The Israel Bar Association’s Tel Aviv district ethics committee opened an investigation on Monday into Dr. Eliad Shraga, the head of the Movement for Quality Government in Israel, in response to Israeli media reports that the lawyer charged excessive fees in the handling of the estate of a deceased disabled ex-IDF soldier.
Channel 12 made the claim online Monday ahead of its full report later that night. The sister of the deceased disabled soldier had reportedly claimed that Shraga had charged her NIS 1.5 million for services in a dispute over her brother’s estate. When there was disagreement about the lawyer’s fees, Shraga and the woman went into arbitration, the arbitrator reportedly saying that Shraga had requested an abnormal sum.
According to KAN, in addition to hourly rates and an administration fee, Shraga had requested a bonus of 20% of the estate’s worth – though the woman would have reportedly received 50% regardless of the case outcome. He had also required that his client hire him if she used winnings to purchase real estate. The arbitrator told Kan that Shraga did not meet his obligations in disclosing fee arrangements.
Kan also reported Tuesday that Shraga included in contracts that all fee disagreements were to be settled in arbitration under a gag order. When the proceeding with the disabled soldier’s estate reached court, the gag order was dismissed, and the MQG head called for the judge’s dismissal from the case over a conflict of interest because she was married to Prime Minister Benjamin Netanyahu’s chief of staff.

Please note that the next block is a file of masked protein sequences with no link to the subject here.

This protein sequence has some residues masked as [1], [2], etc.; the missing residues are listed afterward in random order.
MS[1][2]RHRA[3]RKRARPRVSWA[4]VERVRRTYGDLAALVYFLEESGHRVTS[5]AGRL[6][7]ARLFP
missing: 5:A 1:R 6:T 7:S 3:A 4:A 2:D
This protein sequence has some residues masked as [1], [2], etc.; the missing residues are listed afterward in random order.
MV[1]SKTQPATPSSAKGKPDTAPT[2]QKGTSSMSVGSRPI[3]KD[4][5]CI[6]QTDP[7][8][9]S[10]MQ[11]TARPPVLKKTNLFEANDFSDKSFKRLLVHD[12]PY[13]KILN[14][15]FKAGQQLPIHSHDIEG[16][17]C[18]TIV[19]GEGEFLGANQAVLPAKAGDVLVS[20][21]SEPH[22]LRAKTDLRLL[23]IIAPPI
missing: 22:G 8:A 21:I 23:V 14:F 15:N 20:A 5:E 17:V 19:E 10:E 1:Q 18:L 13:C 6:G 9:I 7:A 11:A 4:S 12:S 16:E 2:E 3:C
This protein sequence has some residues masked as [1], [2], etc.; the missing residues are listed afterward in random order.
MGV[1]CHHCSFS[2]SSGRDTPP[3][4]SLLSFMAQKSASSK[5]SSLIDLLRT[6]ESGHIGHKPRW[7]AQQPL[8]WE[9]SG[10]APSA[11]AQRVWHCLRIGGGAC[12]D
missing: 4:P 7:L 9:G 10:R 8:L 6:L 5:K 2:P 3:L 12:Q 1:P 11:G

While the Channel 12 report described her as a simple woman being taken advantage of by one of Israel’s top lawyers, Shraga’s private firm said that she lived in a luxury villa in north Tel Aviv and had won millions of shekels thanks to the office’s years of work.
“This is a client who received legal services and legal representation from the office in countless procedures, and hundreds of hours of work, for six years in a row, without paying a single penny in fees, and who, after we won a verdict that yielded her millions of shekels, tried to evade paying the fees she committed to in an agreement,” Shraga’s law firm said in response to the allegations.
KAN said that there had been similar allegations against Shraga in the past. One man had said that Shraga had demanded two million shekels from him in fees, but had later received only NIS 120,000.
Shraga’s law firm said that the timing of the allegations was suspect given the approach of the High Court of Justice reasonableness standard law hearing on September 12. The historic hearing would see MQG as one of the petitioners against the first judicial reform legislation to pass in the Knesset. Besides its role in court, MQG has led activism and protests against the government’s judicial reform plan.
“The timing of the publication is not surprising, given its proximity to the precedent-setting and historic Supreme Court hearing on the reasonableness standard, which is being led by Dr. Eliad Shraga in his role as chairman of the Movement for Quality Government in Israel,” said Shraga’s law firm.
Last Wednesday, KAN reported that according to MQG’s former legal adviser, Shraga had forced the NGO’s employees to sign new contracts that would obligate them to participate in demonstrations against Netanyahu around the time that investigation into alleged corruption began. The legal adviser told Kan that Shraga had withheld wages from employees to pressure them into signing. MQG told Kan that the claims were false.